Meta Cognitive Observation

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Republic of the Philippines
Western Philippines University
Puerto Princesa Campus
Puerto Princesa City

EDUC 102: FACILITATING LEARNING

“Meta-Cognitive Observation”

Submitted to:
Mrs. Marites Espanueva-Lomocso

Submitted by:
Nerissa Mae F. Dadores
Andrea Josefa D. Perez
(BSED II)

META-COGNITIVE OBSERVATION
Introduction
Metacognition refers to one’s knowledge concerning one's own cognitive processes or anything related to them, e.g., the learning-relevant properties of information or data. —J. H. Flavell (1976, p. 232). Metacognition is referred to as, as “thinking about thinking” and can be used to help students “learn how to learn.”

Metacognition is important, human uses metacognition in thinking, problem solving, learning, etc. Metacognitive involves activities such as planning how to approach a given learning task, monitoring comprehension, and evaluating progress toward the completion of a task.

This activity will help the students understand on how metacognition should be applied to improve the different study skills. Procedure
Interview 3 different children – one age 4 – 6, one age 7 – 9, one age 10 or older.

These will be semi-structured clinical interviews. Record the questions you ask and the child’s answers. You do not have to ask the questions exactly as they are posed below, but the questions should be very similar. Follow up with additional questions when children seem like they have more they can tell you. Remember to record any follow up questions you ask. You do NOT have to rewrite the notes you take while conducting the interviews, but you do need to hand them in.

Develop a list of 10 UNRELATED but common words. Take a familiar story (like a fairy tale or fable) and rewrite it so it is OUT OF ORDER (it may help to actually write out the story so that you do tell it out of order).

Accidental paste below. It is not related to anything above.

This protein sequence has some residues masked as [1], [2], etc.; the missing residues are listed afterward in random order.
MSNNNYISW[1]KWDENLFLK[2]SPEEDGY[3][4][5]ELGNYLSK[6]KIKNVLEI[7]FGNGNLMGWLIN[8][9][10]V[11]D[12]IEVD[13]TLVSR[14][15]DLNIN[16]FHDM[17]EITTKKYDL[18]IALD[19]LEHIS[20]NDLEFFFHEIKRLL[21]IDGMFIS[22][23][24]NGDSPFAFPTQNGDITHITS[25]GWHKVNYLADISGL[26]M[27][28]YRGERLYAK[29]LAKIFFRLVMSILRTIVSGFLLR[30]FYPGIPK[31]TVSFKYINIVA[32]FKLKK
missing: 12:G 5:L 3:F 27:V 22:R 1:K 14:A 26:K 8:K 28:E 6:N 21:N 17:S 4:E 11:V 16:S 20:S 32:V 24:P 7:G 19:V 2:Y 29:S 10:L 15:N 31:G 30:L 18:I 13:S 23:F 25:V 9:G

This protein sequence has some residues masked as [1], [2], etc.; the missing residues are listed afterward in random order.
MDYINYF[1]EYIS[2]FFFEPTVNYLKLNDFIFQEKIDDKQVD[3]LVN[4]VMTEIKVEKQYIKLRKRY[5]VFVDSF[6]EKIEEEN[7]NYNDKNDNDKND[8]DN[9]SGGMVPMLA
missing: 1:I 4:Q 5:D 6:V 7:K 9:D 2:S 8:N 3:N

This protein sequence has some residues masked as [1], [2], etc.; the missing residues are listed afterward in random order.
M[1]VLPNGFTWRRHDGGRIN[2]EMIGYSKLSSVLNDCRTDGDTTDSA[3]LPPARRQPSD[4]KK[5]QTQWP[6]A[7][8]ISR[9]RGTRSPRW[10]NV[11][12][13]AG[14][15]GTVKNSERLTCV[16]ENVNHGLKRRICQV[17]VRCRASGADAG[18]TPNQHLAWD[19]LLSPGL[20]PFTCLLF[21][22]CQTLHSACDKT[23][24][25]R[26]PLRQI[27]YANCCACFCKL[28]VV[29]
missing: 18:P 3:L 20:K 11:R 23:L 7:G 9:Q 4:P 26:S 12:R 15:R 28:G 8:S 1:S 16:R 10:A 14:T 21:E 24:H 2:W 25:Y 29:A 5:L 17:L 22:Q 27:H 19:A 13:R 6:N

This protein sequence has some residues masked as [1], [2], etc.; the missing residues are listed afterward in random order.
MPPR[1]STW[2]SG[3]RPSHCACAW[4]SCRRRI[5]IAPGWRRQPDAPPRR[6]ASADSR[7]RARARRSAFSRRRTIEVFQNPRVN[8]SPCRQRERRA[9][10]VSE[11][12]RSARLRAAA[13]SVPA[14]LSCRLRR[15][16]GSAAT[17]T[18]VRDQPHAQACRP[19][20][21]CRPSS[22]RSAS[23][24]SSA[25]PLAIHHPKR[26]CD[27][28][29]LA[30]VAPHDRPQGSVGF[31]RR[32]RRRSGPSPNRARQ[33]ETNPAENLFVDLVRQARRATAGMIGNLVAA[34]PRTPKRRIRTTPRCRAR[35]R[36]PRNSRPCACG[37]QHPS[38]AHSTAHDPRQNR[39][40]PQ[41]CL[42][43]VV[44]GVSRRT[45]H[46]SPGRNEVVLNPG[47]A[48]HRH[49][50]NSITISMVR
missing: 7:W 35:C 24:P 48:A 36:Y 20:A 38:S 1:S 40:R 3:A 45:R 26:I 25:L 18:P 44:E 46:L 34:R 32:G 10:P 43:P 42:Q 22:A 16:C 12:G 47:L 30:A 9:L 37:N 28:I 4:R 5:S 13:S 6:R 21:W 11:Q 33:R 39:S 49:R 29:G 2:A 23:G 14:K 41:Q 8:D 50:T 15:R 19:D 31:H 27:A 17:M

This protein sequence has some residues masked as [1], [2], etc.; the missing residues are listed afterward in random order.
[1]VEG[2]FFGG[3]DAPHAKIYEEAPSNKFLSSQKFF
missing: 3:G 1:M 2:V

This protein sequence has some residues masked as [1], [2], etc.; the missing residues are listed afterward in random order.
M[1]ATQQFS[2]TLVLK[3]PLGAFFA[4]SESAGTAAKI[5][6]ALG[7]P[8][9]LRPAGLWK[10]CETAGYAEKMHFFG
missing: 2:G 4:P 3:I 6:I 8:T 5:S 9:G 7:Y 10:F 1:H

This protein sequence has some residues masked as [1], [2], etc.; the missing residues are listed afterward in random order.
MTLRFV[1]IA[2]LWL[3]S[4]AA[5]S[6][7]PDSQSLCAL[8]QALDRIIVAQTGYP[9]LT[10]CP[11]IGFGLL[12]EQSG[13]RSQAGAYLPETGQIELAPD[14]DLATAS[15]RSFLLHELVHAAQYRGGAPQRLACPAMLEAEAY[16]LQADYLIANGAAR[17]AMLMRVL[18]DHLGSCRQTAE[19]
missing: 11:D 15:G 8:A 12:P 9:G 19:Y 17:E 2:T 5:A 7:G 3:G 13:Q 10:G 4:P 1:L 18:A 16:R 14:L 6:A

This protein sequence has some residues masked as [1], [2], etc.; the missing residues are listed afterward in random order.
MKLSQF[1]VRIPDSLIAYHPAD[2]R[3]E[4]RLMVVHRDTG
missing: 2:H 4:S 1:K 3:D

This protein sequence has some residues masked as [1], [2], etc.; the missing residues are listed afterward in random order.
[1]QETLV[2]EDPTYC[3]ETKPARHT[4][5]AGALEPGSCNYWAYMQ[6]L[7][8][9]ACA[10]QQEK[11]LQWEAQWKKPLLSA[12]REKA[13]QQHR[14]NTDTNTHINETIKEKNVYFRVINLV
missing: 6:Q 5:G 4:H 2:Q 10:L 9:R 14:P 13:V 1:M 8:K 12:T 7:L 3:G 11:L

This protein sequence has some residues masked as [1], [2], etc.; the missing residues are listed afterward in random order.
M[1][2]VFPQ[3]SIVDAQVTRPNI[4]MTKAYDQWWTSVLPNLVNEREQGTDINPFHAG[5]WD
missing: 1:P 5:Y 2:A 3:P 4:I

For a child in kindergarten or younger, follow this procedure.

Tell child that you are going to say a list of 10 words, and you want the child to remember the words and you’ll ask the child to repeat the list in a little while. Remind the child to listen closely, and then say the list slowly (about one word every second or two).

Ask the child the following series of questions:

How many words do you think you will remember? What do you need to do to remember the words? Are you good at remembering?

Do some filler questions (what are your favorite things, what do you like to do… to fill up about 5 minutes between giving the list and now).

Ask the child to list all the words you asked them to remember. (Record their list) Ask the child what did they do the help them remember? Did it work?

Tell the child you are also going to tell them a story and that you want them to listen carefully and retell the story JUST LIKE YOU TOLD IT. Tell the story you rewrote.

Bring a children’s book of appropriate age. Using the book, ask children things like, “where is the title of the book,” “where does it tell who wrote the book”, “where’s the beginning and where is the end of the book”. {These are essentially filler questions}.

Ask the child to retell the story, reminding them they should retell it in the order you told it.

Thank the child for helping you.

For a child in first grade or older, do the following:

Tell child that you are going to say a list of 10 words, and you want the child to remember the words and you’ll ask the child to repeat the list in a little while. Remind the child to listen closely, and then say the list slowly (about one word every second or two).

Ask the child the following series of questions:

How many words do you think you will remember? What do you need to do to remember the words? Are you good at remembering? What kinds of things do you do to help you remember things? Does your teacher give you ideas to help you remember things? What different ideas has your...
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